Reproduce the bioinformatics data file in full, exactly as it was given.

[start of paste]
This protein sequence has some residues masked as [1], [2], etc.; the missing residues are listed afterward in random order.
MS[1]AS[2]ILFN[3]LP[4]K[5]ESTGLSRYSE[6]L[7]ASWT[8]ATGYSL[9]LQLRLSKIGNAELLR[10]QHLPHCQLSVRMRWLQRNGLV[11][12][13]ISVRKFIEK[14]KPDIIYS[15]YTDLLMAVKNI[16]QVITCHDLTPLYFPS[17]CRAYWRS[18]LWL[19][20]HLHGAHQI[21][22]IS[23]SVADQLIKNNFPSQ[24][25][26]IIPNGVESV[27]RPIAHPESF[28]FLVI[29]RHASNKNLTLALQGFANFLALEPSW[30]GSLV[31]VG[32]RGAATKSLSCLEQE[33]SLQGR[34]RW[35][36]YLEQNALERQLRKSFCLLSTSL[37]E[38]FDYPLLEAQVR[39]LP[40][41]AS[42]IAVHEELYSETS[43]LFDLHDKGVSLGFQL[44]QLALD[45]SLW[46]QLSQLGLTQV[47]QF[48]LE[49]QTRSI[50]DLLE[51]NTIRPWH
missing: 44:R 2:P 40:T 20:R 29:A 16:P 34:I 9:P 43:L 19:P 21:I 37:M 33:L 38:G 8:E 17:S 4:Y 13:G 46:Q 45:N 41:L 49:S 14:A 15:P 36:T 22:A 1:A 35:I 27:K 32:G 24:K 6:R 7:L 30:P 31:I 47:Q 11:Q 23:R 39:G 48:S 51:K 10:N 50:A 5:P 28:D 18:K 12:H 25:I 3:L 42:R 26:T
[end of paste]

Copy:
This protein sequence has some residues masked as [1], [2], etc.; the missing residues are listed afterward in random order.
MS[1]AS[2]ILFN[3]LP[4]K[5]ESTGLSRYSE[6]L[7]ASWT[8]ATGYSL[9]LQLRLSKIGNAELLR[10]QHLPHCQLSVRMRWLQRNGLV[11][12][13]ISVRKFIEK[14]KPDIIYS[15]YTDLLMAVKNI[16]QVITCHDLTPLYFPS[17]CRAYWRS[18]LWL[19][20]HLHGAHQI[21][22]IS[23]SVADQLIKNNFPSQ[24][25][26]IIPNGVESV[27]RPIAHPESF[28]FLVI[29]RHASNKNLTLALQGFANFLALEPSW[30]GSLV[31]VG[32]RGAATKSLSCLEQE[33]SLQGR[34]RW[35][36]YLEQNALERQLRKSFCLLSTSL[37]E[38]FDYPLLEAQVR[39]LP[40][41]AS[42]IAVHEELYSETS[43]LFDLHDKGVSLGFQL[44]QLALD[45]SLW[46]QLSQLGLTQV[47]QF[48]LE[49]QTRSI[50]DLLE[51]NTIRPWH
missing: 44:R 2:P 40:T 20:R 29:A 16:P 34:I 9:P 43:L 19:P 21:I 37:M 33:L 38:G 8:E 17:S 4:Y 13:G 46:Q 45:N 41:L 49:S 14:A 15:P 36:T 22:A 1:A 35:I 27:K 32:G 24:K 6:R 7:L 30:P 31:I 47:Q 11:Q 23:R 39:G 48:S 51:K 10:N 50:A 5:P 28:D 18:K 12:H 25:I 3:L 42:R 26:T